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Today's News

  • Brunswick dropout rates drop

    Dropout percentages for Brunswick County Schools are on the decline.

    According to enrollment statistics, the dropout rate for ninth through 12th grade students in 2006-2007 was 5.66 percent, or 213 students. This number is down eight students and .04 percent from 2005-2006.

    In the 2006-2007 school year, the district had higher enrollment numbers than the previous year. While the number of students who dropped out is higher in 2006-2007 compared to 2005-2006, the percentage of dropouts is lower because of the higher enrollment.

  • Town seeks to avoid fining school that failed third inspection

    SHALLOTTE—A private school operating temporarily in a local church has failed its town fire inspections three times, according to the fire marshal, who has sent the school and the church a final violation notice.

    Now, the fire marshal is working with the church and the school to make sure they pass the next inspection in 21 days.

  • Roney Cheers honored by U.S. House of Representatives

    U.S. Representative Mike McIntyre recently paid tribute on the floor of the U.S. House of Representatives to Brunswick County citizen Roney Cheers for his lifetime of public service and commitment. Congressman McIntyre’s remarks included:

    “A Tribute to Mr. Roney Cheers on Jan. 29, 2008

  • Development, new construction still unfolding in Sunset Beach

    SUNSET BEACH—West Virginia residents Alan and Michele Brinsfield say they love their new townhouse that’s within walking distance of Ingram Planetarium.

    In fact, it’s just a short walk down High Market Street.

    Their newly purchased two-story second home is one of dozens that have been built so far in Dock Street Townhomes at Seaside Village, a new community unfolding around the planetarium in Sunset Beach.

    For now, the new three-bedroom unit is serving as their second home, but eventually, they said they’d love to settle here permanently.

  • Sometimes solace can come in the most unlikely of places

    Growing up, a little “mom and pop” restaurant was a favorite among locals in my hometown. The greasy spoon—Tom Pig’s—attracted construction workers on lunch breaks, families on a budget and local government officials wanting to rub elbows with Average Joes while getting a good bite of food in a down-home atmosphere.

    Located off the main drag downtown, the restaurant was my mother’s favorite place for breakfast—a place she dragged me to often as a kid.

  • Academy students make Valentine's Day special for all

    I spent Valentine’s Day with the occupational course of study students at Brunswick County Academy. I can honestly say it was the best Valentine’s Day I’ve ever had.

    The students were operating The Bakin’ and Makin’ Shoppe as part of their diploma requirements. The students must spend 900 hours outside the classroom gaining work experience and operating a student-run business.

    These students have turned into talented chefs and bakers and savvy entrepreneurs.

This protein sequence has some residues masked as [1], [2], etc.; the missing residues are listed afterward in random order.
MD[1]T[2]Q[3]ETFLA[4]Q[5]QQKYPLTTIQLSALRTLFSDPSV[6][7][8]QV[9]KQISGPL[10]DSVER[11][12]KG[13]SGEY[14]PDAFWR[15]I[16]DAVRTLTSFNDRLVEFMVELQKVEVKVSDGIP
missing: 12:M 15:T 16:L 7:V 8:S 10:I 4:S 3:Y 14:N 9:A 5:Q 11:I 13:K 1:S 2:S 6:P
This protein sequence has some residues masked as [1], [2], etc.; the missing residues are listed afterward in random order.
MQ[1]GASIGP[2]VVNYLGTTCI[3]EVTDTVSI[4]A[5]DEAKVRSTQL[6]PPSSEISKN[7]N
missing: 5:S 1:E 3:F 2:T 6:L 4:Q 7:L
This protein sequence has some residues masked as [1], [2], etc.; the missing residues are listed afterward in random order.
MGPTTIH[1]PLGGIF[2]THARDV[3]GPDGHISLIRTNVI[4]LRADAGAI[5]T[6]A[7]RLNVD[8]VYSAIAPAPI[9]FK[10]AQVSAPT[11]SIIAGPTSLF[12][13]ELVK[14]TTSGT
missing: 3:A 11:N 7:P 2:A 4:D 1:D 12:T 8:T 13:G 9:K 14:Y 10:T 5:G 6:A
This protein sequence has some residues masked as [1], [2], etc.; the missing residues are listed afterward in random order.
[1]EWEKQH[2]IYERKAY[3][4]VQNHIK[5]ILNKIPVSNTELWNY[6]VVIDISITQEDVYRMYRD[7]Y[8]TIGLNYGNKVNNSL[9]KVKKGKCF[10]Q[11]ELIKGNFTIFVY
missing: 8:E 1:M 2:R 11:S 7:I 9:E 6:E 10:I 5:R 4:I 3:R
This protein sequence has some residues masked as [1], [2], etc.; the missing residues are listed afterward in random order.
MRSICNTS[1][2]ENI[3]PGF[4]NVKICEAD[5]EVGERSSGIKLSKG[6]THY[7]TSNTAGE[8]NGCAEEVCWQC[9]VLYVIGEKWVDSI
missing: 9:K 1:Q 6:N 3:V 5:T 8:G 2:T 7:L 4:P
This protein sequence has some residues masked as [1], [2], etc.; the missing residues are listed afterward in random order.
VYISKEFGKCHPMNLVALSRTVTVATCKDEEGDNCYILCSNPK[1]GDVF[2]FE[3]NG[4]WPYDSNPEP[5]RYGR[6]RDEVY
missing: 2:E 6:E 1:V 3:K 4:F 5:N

• Marine ceremony a humbling experience

    I have been humbled many times in the presence of service men and women.

    There’s nothing like knowing the person standing in front of you has committed to risk his or her life to protect your life, your freedom, and everything else we, as Americans, hold dear.

    I love hearing stories about people approaching service men and women in airports, simply to say “thank-you.”

  • Tradeshow offerings herald high-tech alert

    Just when you thought you’d mastered all the technology in your home, along come more inventions to make your situation as hip as a candlestick phone, the TouchTone-less kind that requires “Miss Sarah” to connect your call.

    Ah, but weren’t those the uncomplicated Mayberry days?

    This year’s Consumer Electronics Show, held between gambling stints last month in Las Vegas, served up thin TVs, a digital message board, a sensor bed and a driverless car, which probably requires no-fault insurance.

  • Stumbling through days after the flu bug bites

    For years I have seen those annoying commercials. You know the ones where some poor excuse for a human being is sick, stumbling to the medicine cabinet, desperate for what ails them. The people on these commercials usually have red noses, puffy eyes and bad hair, saying stupid things like, “Even my hair hurts.”

    I used to hate those commercials, but after this week, I empathize with those poor souls.

    Last week, I suffered the same fate as many other Brunswick County residents and was bitten by the flu bug.

  • Can the superdelegates be trusted in this year's election?

    Based on the opinions of several political pundits, it appears the Democratic presidential race between Hillary Clinton and Barack Obama will go to the fall convention and will be decided by party insiders called superdelegates.

    This could potentially be a disaster given the differences of race and gender. There has never been a presidential race like the one we have between Obama and Clinton.